Irony is not something that Assayas lacks, however. It is telling that the various discussions considering the value of the digital over the physical are shot with a very grainy 16mm. The indexical nature of film, now rare against the overwhelming tide of digital, suggests a physicality and warmth – that same descriptor is often applied to vinyl for a similar reason. The remnants of an analogue world, one less efficient but far more tangible, linger. Where digital filmmaking is an interpretation of information – one that can be altered in process – film strips are reacting chemically, directly. This, I would imagine, is Assayas’ meta-argument in favour of the book over the eBook. And to deliver it as a visible fuzz is a great deal more elegant than any amount of spurious intellectualism between friends.
Then there is the framework for this discussion, the network of people that simply cannot keep their hands to themselves. The main dynamic pits Alain, a together and charming publisher, against Léonard, a pathetic slob who apparently has some talent for prose and, shockingly, womanizing. Léonard is more than his serial affairs, however, as he also uses them (exclusively, it would seem) as the subjects of his writing, or “auto-fiction”. He applies the thinnest of veneers, changing a few names here and locations there. A blowjob at The Force Awakens becomes oral at The White Ribbon, a joke that had the Venice crowd in raptures. And fair enough. The tone that permits such silliness is also the reason the film can function so well against its milieu of wordy back and forths. The actual double life is that the film wears the mask of intellectual cinema when it is truly a comedy, and sometimes a very funny comedy at that. The screwball-esque doings of Léonard are gratifying, especially as we witness his supposedly “chaotic” worldview squirrel away when he is presented with that adjective in a more practical capacity. As the film continues this element becomes more prominent (mainly due to a severe reduction in seminars on publishing in the second half), and for the better.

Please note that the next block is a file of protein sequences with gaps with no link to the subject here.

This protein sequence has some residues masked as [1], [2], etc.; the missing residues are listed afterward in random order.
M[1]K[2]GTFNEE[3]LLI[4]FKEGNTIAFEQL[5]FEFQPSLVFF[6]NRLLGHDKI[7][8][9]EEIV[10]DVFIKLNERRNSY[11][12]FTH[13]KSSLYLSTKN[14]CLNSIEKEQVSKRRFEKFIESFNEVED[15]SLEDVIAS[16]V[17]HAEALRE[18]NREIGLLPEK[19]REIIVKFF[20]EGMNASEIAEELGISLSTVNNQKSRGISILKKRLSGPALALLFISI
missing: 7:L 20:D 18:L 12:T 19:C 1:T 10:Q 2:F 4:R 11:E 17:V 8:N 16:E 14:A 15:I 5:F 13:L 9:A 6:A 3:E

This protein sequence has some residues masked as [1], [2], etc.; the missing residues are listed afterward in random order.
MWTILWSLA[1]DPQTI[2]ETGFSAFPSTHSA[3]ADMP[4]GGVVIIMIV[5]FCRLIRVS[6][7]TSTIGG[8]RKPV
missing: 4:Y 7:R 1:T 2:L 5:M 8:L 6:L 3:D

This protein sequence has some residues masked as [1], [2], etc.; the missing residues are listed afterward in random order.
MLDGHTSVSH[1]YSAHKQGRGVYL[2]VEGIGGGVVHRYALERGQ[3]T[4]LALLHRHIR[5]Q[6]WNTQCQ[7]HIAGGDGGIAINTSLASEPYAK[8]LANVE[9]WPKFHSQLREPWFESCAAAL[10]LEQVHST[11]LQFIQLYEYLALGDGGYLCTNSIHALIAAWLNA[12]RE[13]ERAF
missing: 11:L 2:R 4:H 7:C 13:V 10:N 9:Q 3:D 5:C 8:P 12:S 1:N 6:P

Even the intellectual discussion becomes more interesting when it steers toward the distinction between truth and fiction in writing, and whether an experience might in some way belong to someone, even when veiled. Léonard’s writing does not exist in a void of his creation, but rather the world on which it is based, meaning the fiction-non-fiction he writes has real-world impact despite its supposed fabrication. His insistence that it is fiction, if only in part, does not sever this link to reality as he might like. This is far more interesting territory, or rather territory discussed in a far more interesting way, involving fewer stats and figures than radio discussions and writer Q&As. Here is a slightly more organic explication of ideas.
Ultimately Doubles Vies is a minor work, though it seems this was always the intention. It may falter in its opening half, but then has enough charm and humour to remain afloat and sailing. The performances are all excellent, particularly the ever-dependable Binoche and the listless Macaigne, who have a rare chemistry, or anti-chemistry as it might be described. The camera calls attention to its form and nature even if individual shots are less captivating. The script is just about droll enough to counteract the more grating of its tendencies. These elements might not meld into a great film of any kind, but a good one? That they manage.
Doubles Vies (Non-Fiction) will have its UK premiere at the BFI London Film Festival on October 13th. Here’s a clip from the film: